Coal power plants–which are somewhat notorious for their carbon emissions and pollution of air and waterways–also produce millions of tons of waste annually. This waste is contaminated with toxic metals and is dumped into landfills, storage ponds, or old ponds, where it sits waiting for disaster to strike. This is exactly what happened last year when a waste pond operated by the Tennessee Valley Authority spilled over a billion gallons of toxic sludge across the surrounding community.
According to the Natural Resources Defense Council, existing coal plants produced 126 million tons of contaminated waste in 2005. Power companies want to open an additional 70 coal-fired plants–including several in Michigan–which would generate 15 million tons of coal waste.
While the Obama administration has said that it intends to regulate coal waste, it’s still a major problem as no regulations currently exist despite very real environmental and health concerns. According to the EPA, certain types of coal ash disposal sites pose a cancer risk nearly 1,000 times the acceptable level.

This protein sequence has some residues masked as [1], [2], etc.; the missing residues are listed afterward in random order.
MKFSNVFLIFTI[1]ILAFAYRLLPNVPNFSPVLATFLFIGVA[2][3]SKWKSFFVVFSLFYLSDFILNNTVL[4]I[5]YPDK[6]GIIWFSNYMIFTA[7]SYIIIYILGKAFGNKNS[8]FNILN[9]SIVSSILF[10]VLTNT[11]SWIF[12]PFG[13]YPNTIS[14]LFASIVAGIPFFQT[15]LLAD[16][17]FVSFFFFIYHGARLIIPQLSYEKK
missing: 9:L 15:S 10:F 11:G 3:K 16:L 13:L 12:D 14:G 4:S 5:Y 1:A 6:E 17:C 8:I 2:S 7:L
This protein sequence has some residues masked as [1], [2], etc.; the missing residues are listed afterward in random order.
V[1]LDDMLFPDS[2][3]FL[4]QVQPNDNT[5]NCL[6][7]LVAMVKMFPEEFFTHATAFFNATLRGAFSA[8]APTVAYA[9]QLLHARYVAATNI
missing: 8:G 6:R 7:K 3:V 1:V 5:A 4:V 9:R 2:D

The Natural Resources Defense Council recently conducted a study looking at coal waste and found that Michigan is one of the “Filthy 15” states (it ranks 12th) in which proposed plants would produce large amounts of toxic metals. The proposed plants would generate 686,879 tons of contaminated coal waste annually, including 634 tons of toxic metals.
When it comes to existing plants and coal waste, Michigan doesn’t rank much better. In 2005, it reported 2,129,700 tons of contaminated coal waste. The Natural Resources Defense Council estimated that there were 2,524 tons of toxic metals contaminating its coal waste.
West Michigan’s Ottawa County is home to one of the plants with the highest amount of toxic metals.
For those wishing to take action on the issue, the Natural Resources Defense Council has an e-mail action to demand that the EPA strictly regulate coal waste disposal. It would also be worth getting involved in current organizing in Michigan against the proposed coal plants.